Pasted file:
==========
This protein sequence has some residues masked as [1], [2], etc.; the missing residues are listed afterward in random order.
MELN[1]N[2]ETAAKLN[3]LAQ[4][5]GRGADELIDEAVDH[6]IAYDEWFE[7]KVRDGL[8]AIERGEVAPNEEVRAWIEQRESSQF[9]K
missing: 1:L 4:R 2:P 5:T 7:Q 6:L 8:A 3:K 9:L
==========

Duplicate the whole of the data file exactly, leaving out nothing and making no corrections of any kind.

This protein sequence has some residues masked as [1], [2], etc.; the missing residues are listed afterward in random order.
MELN[1]N[2]ETAAKLN[3]LAQ[4][5]GRGADELIDEAVDH[6]IAYDEWFE[7]KVRDGL[8]AIERGEVAPNEEVRAWIEQRESSQF[9]K
missing: 1:L 4:R 2:P 5:T 7:Q 6:L 8:A 3:K 9:L